This article was published on September 1, 2012

Are investors becoming less reluctant to invest in hardware startups?

Are investors becoming less reluctant to invest in hardware startups?
Mez Breeze
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Mez Breeze

Mez Breeze is the Creative Director of "Mez Breeze Design" (@MezBreezeDesign), a Digital Design Agency And Consulting Group that focuses exc Mez Breeze is the Creative Director of "Mez Breeze Design" (@MezBreezeDesign), a Digital Design Agency And Consulting Group that focuses exclusively on bespoke digital product (including illustration, logo creation, design fiction, journalism, blogging, copywriting, transmedia, multimedia, graphic design, game scripting/writing and applied social media). Mez is also an internationally-renowned digital artist and electronic literature creator who is also mildly (read: madly) obsessed with all things tech. Contact:

Until recently, if you asked shrewd tech investors about the best place to inject a substantial amount of funding capital, the most likely answer would be along the lines of “Pump those dollars into software”. Nowadays, however, a current (and also surprising) surge of hardware startups – often at the grassroot level – makes them an ideal target for financiers keen to ride an impending investment trend.

Hardware startups, as companies that actually produce tangible goods, have habitually had a difficult time luring prospective investors to back their products. As a rule, software entrepreneurs have had a much easier time garnering bankable interest from funders, even considering the current slump in the value of web companies such as Groupon, Zynga or Facebook.

Venture Capitalists have consistently rushed to fund software products that deliver strong ROI: with the Andreessen Horowitz Effect pushing up valuations before financing is even assured, it’s no wonder hardware startups have found it difficult to obtain funding. For investors seeking to push beyond software-centric funding strategies and move towards a market that’s less saturated and innovation-heavy, at first look the hardware sector may seem like a downright idiosyncratic choice.

For starters, hardware startups traditionally face larger outlay due to the constraints of necessary infrastructure required to produce objects and devices, extended insurance costs, the length of time taken to produce finished products, safety issues, and rigorous bug-testing prior to product releases (unlike software, fixes can’t simply be patched through convenient updates). Luckily, today’s breed of hardware companies have a vastly increased chance at success now that the software investment stranglehold is rapidly changing.

Previously, investing in hardware companies has fallen into a higher-risk category, with only brave financiers taking the gamble to predict, select and (only then) fund hardware startups that corner a market niche worthy of substantiative returns. Software has been widely viewed as a more stable and scalable (hence reliable) option. The reason for this perceived reliability of software investment is lower cost of production, especially given outsourcing and the fact contemporary software companies rarely rely on the physical shipments of mechanical or electronic components.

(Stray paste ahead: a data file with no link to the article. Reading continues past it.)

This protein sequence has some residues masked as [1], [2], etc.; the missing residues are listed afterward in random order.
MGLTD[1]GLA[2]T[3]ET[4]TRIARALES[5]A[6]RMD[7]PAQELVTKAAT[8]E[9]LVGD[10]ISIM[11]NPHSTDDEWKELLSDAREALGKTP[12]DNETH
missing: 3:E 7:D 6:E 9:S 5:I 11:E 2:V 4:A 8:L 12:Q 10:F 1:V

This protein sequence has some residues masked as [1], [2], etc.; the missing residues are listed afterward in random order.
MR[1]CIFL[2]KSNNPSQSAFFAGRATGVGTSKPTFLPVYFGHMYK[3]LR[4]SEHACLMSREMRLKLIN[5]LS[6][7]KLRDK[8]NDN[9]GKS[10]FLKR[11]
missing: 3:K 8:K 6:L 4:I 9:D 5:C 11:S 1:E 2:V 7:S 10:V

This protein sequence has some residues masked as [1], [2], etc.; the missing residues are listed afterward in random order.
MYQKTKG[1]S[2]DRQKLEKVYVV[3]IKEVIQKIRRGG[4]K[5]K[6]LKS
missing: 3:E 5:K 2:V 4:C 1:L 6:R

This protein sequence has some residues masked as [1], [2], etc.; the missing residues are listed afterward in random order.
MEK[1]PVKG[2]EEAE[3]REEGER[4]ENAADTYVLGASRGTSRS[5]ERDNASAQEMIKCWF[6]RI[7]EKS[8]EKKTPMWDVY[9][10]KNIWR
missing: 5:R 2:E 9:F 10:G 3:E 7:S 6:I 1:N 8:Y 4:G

Another challenging aspect involved in hardware production is the reality of complex manufacturing processes, involving multiple fabrication and retail distribution (dealing with 3rd parties for construction, and double handling of machined parts before final assembly can even begin).

Thankfully, software investment dominance has started to break down with advancements in 3D printing/rapid prototyping and DIY maker culture, where manageable niche production and fast, low-cost hardware construction becomes the norm.  Open source and long-tail manufacturing also helps encourage investment in hardware startups, with crowdsourcing schemes and hardware incubators such as Lemnos Labs, Bolt, HAXLR8R and PCH Accelerator definitely boosting a chance at locking down funding.

Let’s not forget the fact that gadget consumers really do love the shiny: just as early-adopters are determined to jump on any new app or social media platform that reaches “critical mass” in the media (where marketers push the product pre-launch to stratospheric heights), gadget addicts can display similar slavering puchasing behaviour patterns for the next phone, tablet or device. Hardware startups also have a higher chance of producing cloneproof products, with the likelihood of duplication lower in terms of actual product execution – a definite plus in terms of investment.

Let’s face it – investment is a tricky art. Competent investors become successful via their ability to pick the right product to fund, whereas great investors also know precisely the exact time to throw that money at it. No-one wants to back a low performing one-trick product “pony” (whether it’s produced by either a software or hardware startup) so investors: perhaps it time to look at a fresh new hardware company, and be correspondingly savvy about exactly who you choose to finance.

Image Credit: Jessica C

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